1833 We are no advocates for the eternal system of producing foreign operas to the exclusion of the works of English composers, but once in a blue moon such a thing may be allowed. Athenæum 16 November 780/1

It was not until the 1930s that the second moon in a calendar month got a name – and even then it was a specific “blue moon”

The “Farmer’s Almanac version appeared in 1937

3. Originally U.S. Originally: the third full moon in a season which (exceptionally) contains four full moons (each season, as defined by the mean sun, normally containing three full moons) (now historical). In later use: a second full moon in a calendar month.

As shown in Sky & Telescope (1999) May 36–8, the later use of the term originated in a misunderstanding of the source of quot. 1937 by the author of quot. 1946.

A blue moon in the original Maine Farmers' Almanac sense can only occur in the months of February, May, August, and November. In the later sense, (i.e. two in one calendar month) one can occur in any month except February. This later sense gained currency from its use in a United States radio programme, StarDate, in 1980, and its inclusion in the game Trivial Pursuit in 1986.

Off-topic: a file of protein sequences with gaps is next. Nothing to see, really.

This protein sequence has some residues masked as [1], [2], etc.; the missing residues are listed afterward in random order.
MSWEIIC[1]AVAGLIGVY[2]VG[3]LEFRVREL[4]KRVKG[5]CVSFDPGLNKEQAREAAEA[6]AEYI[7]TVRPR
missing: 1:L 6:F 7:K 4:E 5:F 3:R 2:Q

Earlier occurrences of the sense given in the Maine Farmers' Almanac have not been traced, either in editions of the Almanac prior to 1937, or elsewhere; the source of this application of the term (if it is not a coinage by the editor, H. P. Trefethen) is unclear.

1937 This extra moon had a way of coming in each of the seasons so that it could not be given a name appropriate to the time of year like the other moons. It was usually called the Blue Moon. There are seven Blue Moons in a Lunar Cycle of nineteen years. Maine Farmers' Almanac August 21/2

1946 Dr. L. J. Lafleur quotes an explanation found in the Maine Farmers' Almanac for 1937... Full moons of the year were given names..provided there was only one per month. These names were as follows: Moon after Yule, Wolf Moon, Lenten Moon, [etc.]... But seven times in 19 years there were—and still are—13 full moons in a year. This gives 11 months with one full moon each and one with two. This second in a month, so I interpret it, was called Blue Moon.